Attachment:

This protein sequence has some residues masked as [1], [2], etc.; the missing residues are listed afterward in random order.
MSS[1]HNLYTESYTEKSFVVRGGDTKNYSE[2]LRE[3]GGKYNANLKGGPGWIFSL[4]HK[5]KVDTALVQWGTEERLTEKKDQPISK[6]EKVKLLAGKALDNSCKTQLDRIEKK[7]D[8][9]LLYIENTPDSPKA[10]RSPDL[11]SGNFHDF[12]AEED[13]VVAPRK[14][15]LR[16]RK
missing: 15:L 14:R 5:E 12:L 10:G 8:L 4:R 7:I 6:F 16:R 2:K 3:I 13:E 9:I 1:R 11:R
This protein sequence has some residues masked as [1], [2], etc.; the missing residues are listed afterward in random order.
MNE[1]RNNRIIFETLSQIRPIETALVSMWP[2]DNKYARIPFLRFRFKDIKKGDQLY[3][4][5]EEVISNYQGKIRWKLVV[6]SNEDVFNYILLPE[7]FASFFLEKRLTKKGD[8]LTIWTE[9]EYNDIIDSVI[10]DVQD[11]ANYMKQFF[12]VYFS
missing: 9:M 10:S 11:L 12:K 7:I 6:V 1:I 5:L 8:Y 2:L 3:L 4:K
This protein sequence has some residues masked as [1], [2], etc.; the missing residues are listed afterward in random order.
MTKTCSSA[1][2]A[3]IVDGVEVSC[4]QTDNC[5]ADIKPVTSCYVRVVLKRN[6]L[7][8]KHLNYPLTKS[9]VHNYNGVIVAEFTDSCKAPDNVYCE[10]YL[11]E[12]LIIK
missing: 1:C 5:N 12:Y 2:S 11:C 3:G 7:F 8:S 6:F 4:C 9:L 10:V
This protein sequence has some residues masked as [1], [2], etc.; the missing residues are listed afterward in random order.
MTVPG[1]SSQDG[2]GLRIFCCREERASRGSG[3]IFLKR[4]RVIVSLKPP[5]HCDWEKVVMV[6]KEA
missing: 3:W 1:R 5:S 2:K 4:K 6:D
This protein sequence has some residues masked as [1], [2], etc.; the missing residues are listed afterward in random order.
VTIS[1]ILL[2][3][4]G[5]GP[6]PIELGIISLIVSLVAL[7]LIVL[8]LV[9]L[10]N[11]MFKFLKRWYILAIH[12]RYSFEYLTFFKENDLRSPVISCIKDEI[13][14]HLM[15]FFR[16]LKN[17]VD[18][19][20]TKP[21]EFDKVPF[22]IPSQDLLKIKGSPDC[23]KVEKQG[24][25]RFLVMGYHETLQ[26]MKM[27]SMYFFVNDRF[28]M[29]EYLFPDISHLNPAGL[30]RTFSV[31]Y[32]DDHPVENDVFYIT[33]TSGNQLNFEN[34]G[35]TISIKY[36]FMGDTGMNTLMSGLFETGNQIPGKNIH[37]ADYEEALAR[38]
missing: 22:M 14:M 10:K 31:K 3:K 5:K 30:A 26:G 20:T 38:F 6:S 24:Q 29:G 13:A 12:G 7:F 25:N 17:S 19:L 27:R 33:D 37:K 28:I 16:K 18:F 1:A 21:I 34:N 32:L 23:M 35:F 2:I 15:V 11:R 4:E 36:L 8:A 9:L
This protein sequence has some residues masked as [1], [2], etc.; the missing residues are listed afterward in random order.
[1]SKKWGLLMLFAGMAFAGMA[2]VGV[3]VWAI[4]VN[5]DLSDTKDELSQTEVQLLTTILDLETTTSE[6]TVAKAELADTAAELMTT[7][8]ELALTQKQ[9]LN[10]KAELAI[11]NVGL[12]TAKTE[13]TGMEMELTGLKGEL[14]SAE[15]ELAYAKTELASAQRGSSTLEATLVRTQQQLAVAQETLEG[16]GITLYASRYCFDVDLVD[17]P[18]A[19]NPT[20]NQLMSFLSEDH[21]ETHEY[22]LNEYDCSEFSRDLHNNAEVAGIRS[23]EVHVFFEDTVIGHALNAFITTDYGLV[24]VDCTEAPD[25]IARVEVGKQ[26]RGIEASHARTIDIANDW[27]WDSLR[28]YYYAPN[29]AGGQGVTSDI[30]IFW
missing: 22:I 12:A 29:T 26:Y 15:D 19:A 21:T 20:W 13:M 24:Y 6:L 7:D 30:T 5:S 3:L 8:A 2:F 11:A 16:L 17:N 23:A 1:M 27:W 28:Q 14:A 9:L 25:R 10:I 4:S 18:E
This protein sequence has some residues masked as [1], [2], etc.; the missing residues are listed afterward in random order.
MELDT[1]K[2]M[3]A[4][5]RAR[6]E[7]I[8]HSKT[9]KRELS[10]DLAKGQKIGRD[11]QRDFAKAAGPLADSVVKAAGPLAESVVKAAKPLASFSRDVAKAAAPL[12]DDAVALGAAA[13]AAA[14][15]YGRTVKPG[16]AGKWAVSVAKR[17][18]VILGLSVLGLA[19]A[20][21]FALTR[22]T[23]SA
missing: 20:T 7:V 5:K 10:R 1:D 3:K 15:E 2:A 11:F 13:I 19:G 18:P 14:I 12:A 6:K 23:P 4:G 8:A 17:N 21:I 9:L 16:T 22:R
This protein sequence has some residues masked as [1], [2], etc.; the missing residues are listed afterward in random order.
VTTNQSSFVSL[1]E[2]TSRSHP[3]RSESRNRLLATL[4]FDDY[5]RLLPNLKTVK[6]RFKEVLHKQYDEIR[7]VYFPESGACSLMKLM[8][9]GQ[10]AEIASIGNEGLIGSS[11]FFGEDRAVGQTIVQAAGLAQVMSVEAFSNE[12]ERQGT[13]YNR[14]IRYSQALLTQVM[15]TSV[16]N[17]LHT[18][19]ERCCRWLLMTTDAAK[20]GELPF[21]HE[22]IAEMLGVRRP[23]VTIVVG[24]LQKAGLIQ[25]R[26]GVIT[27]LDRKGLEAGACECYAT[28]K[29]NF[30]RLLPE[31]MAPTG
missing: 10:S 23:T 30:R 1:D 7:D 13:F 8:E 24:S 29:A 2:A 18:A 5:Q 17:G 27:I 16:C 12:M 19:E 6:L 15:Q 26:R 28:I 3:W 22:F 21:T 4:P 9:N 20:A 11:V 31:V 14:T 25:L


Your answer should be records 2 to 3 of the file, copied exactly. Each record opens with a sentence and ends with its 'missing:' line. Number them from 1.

This protein sequence has some residues masked as [1], [2], etc.; the missing residues are listed afterward in random order.
MNE[1]RNNRIIFETLSQIRPIETALVSMWP[2]DNKYARIPFLRFRFKDIKKGDQLY[3][4][5]EEVISNYQGKIRWKLVV[6]SNEDVFNYILLPE[7]FASFFLEKRLTKKGD[8]LTIWTE[9]EYNDIIDSVI[10]DVQD[11]ANYMKQFF[12]VYFS
missing: 9:M 10:S 11:L 12:K 7:I 6:V 1:I 5:L 8:Y 2:L 3:L 4:K
This protein sequence has some residues masked as [1], [2], etc.; the missing residues are listed afterward in random order.
MTKTCSSA[1][2]A[3]IVDGVEVSC[4]QTDNC[5]ADIKPVTSCYVRVVLKRN[6]L[7][8]KHLNYPLTKS[9]VHNYNGVIVAEFTDSCKAPDNVYCE[10]YL[11]E[12]LIIK
missing: 1:C 5:N 12:Y 2:S 11:C 3:G 7:F 8:S 6:F 4:C 9:L 10:V